The recent launch of the Financial Markets Association (FMA) of Vanuatu is the result of the financial industry’s yearlong effort to restore its reputation and attract more high-quality international companies into its jurisdiction.
Five years ago, Vanuatu featured on the Financial Action Task Force’s (FATF) list of eight countries with “strategic deficiencies” regarding anti-money laundering and countering the financing of terrorism (AML&CTF) alongside countries like Syria and Yemen.
This made it hard for the financial industry to conduct transactions with international companies and compete on the world stage.
By 2017 there were hundreds of financial dealers under licences from the Vanuatu Financial Services Commission (VFSC), typically operating digital platforms for trading financial instruments and securities online. International regulators deemed the VSFC’s supervision too lax by global standards.
Meanwhile, media reports surfaced of financial dealers defrauding their customers in other jurisdictions.
A brighter future
“Vanuatu’s reputation was in tatters,” says Marine Dondelinger-Mathis of AJC, one of the six VFSC-registered agents who co-founded. “We collectively dropped the ball in terms of assessing and monitoring the international companies operating in our jurisdiction.”
After a complete overhaul of the industry’s regulatory regimen, the FATF removed Vanuatu from the AML&CTF list in June 2018 following an on-site review.
Among changes brought up by Vanuatu legislators were the Financial Dealers Licensing Act N°31 of 2018, which requires comprehensive pre-licensing checks, a 5 million Vatu bond deposit, professional indemnity insurance, reporting and auditing obligations, reinforced AML&CTF controls, and ongoing monitoring by the authorities.
Since delisting from the FATF, the number of licensees decreased – it stands at about 110 today – but the quality of those licensees went up.
According to FMA founders, in addition to compensating for tourism revenue lost due to the pandemic, a robust financial industry may spur growth for Vanuatu in the future.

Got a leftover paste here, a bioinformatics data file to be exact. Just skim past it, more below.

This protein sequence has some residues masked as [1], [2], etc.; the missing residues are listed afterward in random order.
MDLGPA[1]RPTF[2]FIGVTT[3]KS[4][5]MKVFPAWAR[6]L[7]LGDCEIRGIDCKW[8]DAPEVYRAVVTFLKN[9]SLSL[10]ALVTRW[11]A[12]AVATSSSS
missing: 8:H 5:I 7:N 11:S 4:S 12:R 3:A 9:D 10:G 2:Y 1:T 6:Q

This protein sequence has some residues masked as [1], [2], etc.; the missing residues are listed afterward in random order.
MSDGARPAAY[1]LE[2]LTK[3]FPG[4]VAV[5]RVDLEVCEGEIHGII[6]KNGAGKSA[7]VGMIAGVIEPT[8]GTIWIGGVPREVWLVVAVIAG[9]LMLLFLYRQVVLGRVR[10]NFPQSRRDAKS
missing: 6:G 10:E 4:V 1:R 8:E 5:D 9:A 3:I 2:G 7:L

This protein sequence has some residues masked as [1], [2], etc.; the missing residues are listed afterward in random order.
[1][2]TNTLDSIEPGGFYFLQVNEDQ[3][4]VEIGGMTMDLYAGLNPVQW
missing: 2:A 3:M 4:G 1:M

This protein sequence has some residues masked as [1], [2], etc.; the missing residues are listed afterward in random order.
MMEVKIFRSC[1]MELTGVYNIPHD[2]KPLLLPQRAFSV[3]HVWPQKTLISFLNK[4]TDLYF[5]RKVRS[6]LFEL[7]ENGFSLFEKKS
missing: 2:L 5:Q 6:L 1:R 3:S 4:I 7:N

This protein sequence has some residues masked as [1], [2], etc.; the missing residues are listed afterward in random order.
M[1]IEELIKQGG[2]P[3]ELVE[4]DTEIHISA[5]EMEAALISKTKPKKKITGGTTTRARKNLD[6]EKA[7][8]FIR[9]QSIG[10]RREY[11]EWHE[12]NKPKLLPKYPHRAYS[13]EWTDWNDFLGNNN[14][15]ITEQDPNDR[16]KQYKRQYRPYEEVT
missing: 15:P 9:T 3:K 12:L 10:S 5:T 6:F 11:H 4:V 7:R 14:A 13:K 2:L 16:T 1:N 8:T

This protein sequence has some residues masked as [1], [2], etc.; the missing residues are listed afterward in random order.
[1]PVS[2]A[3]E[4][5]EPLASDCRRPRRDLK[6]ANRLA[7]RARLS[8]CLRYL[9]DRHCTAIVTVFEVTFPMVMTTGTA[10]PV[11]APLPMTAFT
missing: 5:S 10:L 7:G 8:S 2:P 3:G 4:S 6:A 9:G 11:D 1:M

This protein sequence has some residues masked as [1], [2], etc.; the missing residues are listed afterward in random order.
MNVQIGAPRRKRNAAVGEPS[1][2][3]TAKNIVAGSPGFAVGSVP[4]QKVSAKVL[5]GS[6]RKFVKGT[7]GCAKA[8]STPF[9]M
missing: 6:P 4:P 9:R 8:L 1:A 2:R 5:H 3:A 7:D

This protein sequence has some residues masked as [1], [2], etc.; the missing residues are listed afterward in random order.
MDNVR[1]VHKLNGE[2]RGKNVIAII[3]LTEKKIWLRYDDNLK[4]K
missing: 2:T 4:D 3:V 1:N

Strengthening the industry
“The online financial industry is growing by the day, and the better we compel these companies to set up shop in our jurisdiction, the closer the nation gets to achieving self-reliance and prosperity,” reasons Dondelinger-Mathis , believing that this can both boost Vanuatu’s GDP and generate a new source of employment for the country’s youth. “But to do that, we need to foster a well-regulated, fair, and efficient market environment.”
The new association, located on thepremises in Port Vila, is determined to make sure that happens. Existing legislation already puts Vanuatu on par with global regulatory standards, making it just as stringent as other countries for online dealers to obtain a license.
But FMA Vanuatu wants to go one step further to drive industry advancement by promoting effective regulation, peer-to-peer accountability, and transparent governance for financial dealers.
The founding members also announced that they are discussing legislative amendments to enshrine world-class best practices into Vanuatu law.
Additionally, they will establish a disciplinary committee of members and government regulators that will act as the industry’s self-regulatory body to mediate complaints and implement sanctions where necessary.
FMA Vanuatu will give its members a unified voice and open communication channels with governments and regulators, media organizations, and the general public, both in Vanuatu and abroad.
This includes marketing initiatives to communicate the benefits to online dealers of domiciliating in Vanuatu.
“More high-quality players in the jurisdiction means a better awareness and reputation for all of us,” says Daniel Agius, vice president of the new association and managing director at iCount, a VFSC-registered agent who co-founded the association. “If we help each other as an industry, in the end we’ll bring more value to retail investors. In that sense, FMA Vanuatu may very well be the steppingstone that propels all of us to the next level.”
More details on the Financial Markets Association of Vanuatu can be found on the new website FMA.VU and on its and pages.